With the lay-off of 60 employees and the sale of its money-losing oligonucleotide-manufacturing facility announced Nov. 15, Transgenomic aims to save between $10 million and $12 million annually (see Pharmacogenomics Reporter, 11/18/2004).
Investors sent Transgenomic’s stock into a prolonged slide that brought it from $1.52 on the business day before the announcement to $1.22 on Nov. 30, a drop of about 20 percent. Prior to the announcement, the company’s stock had risen about 26 percent from Sept. 17 to its Nov. 12 high.
“We really see the transformation of our revenues from more of a hardware provider to more of a services and maintenance provider as you look out into the future,” Transgenomic CFO Mike Summers told Pharmacogenomics Reporter.
“Certainly what is positive is that we’re getting rid of a business unit that has dragged us down over the last 12 months,” added Stan Lilleberg, director of Transgenomic’s translational and clinical research. “Basically, that frees us up to do other things.”
The company “grew up” in the systems business, and it has remained Transgenomics’ core competency, said Summers. The company consists of the Wave platform and its derivatives, a consumables division (which sells oligonucleotides), and a services division.
Before last month’s lay-offs, Transgenomic last reduced staff in late 2002, when about 80 jobs were eliminated in a bid to cut costs and balance lackluster sales of the Wave platform.
Summers was not willing to disclose the sales performance of the Wave platform.
What followed was a disappointing 2003, but it was capped by one bright spot for the company’s services unit: an open-ended mutation-discovery deal with Novartis, which is ongoing.
Novartis did not respond to requests for an interview by press time.
Although details of the deal were never announced, it was believed to be potentially one of the more lucrative agreements Transgenomic had entered into in some time (see Pharmacogenomics Reporter, 12/4/2003). The services division has not announced any agreements since then that are of comparable potential magnitude.
Indeed, the company reached its current situation through an unfortunate series of quarterly revenue drops or slight gains, culminating in third-quarter revenues of $8.2 million, up from $7.5 million year over year, and the sale of its Boulder oligo facility and 60 lay-offs.
Net losses increased to $8.4 million in the third quarter, from $6.1 million year over year. Spending on R&D was slashed to $1.7 million from $2.4 million in the third quarter of 2003.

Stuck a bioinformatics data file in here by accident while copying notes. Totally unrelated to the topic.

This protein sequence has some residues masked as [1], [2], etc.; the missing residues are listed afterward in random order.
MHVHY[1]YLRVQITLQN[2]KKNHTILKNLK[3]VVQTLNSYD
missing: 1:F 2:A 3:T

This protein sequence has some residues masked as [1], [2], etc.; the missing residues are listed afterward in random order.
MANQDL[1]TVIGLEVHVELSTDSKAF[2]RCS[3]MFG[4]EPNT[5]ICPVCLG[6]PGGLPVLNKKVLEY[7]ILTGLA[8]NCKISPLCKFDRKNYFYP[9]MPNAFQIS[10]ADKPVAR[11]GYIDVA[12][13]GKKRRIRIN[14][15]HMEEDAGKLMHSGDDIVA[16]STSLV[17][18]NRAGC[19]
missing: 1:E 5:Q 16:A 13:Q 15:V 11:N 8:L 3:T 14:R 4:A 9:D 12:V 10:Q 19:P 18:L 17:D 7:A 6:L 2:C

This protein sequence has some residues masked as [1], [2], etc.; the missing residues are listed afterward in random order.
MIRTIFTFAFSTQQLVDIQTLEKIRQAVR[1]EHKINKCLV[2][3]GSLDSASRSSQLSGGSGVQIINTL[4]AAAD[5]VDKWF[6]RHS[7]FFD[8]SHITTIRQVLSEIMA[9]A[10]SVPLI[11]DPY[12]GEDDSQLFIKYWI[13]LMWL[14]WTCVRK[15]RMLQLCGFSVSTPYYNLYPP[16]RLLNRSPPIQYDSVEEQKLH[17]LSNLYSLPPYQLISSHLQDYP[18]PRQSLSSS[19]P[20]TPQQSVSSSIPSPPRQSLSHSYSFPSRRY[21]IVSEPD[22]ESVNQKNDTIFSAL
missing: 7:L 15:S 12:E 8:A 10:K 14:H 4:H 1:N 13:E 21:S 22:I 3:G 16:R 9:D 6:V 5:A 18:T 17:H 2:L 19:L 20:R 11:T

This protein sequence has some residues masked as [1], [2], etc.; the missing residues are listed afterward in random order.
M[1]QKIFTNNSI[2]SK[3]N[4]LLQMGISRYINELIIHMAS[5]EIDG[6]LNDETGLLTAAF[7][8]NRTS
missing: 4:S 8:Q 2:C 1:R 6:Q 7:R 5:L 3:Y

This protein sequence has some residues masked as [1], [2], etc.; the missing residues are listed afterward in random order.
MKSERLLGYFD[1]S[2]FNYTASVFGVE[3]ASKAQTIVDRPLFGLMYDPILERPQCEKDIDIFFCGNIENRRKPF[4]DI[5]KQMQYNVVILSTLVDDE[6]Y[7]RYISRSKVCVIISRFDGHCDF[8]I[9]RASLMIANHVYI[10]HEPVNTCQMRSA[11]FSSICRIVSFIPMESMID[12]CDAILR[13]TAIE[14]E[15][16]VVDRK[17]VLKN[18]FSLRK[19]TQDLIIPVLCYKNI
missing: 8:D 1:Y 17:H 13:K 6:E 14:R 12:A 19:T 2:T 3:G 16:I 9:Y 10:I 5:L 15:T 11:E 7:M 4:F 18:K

Good news for 2004 included distribution agreements with San Diego-based Nanogen and State College, Pa.-based SpecuMedix; a manufacturing support deal with Morrisville, NC-based Regado Biosciences; and a continuation of its supply contract with Menlo Park, Calif.-based Geron.
Transgenomic continues to run the remainder of its synthetic nucleic acids division, which is based in Glasgow, Scotland, said Summers.
Although investors seem unimpressed by the strategy, removing dead wood from the firm may give it an opportunity to regenerate from its most reliable business.
“We see a larger proportion of our revenue growth coming from the services side of the business,” Summers said.
The company has plans for the biosystems business and its services component, but details will remain secret, said Lilleberg.
The company will retain its focus on mutations, and the services unit will continue to work primarily on biomarker analysis and oncology, Lilleberg said.
The pharmaceutical industry has increased its outsourcing for “five or six years,” while additional funding at the US National Institutes of Health and changes in policy should lead to further outsourcing, said Lilleberg.
The firm’s services unit stands to gain from this trend, Lilleberg said.
The voluntary pharmacogenomics submission guidelines — due to be released by the FDA before 2005 — also has the potential to boost the level of biomarker analysis performed by contract services companies like Transgenomic, said Lilleberg.
In terms of why Transgenomic’s stock “is performing relative to any index or any competitor or this, that or the other, we don’t necessarily have a theory that makes any sense there,” said Summers.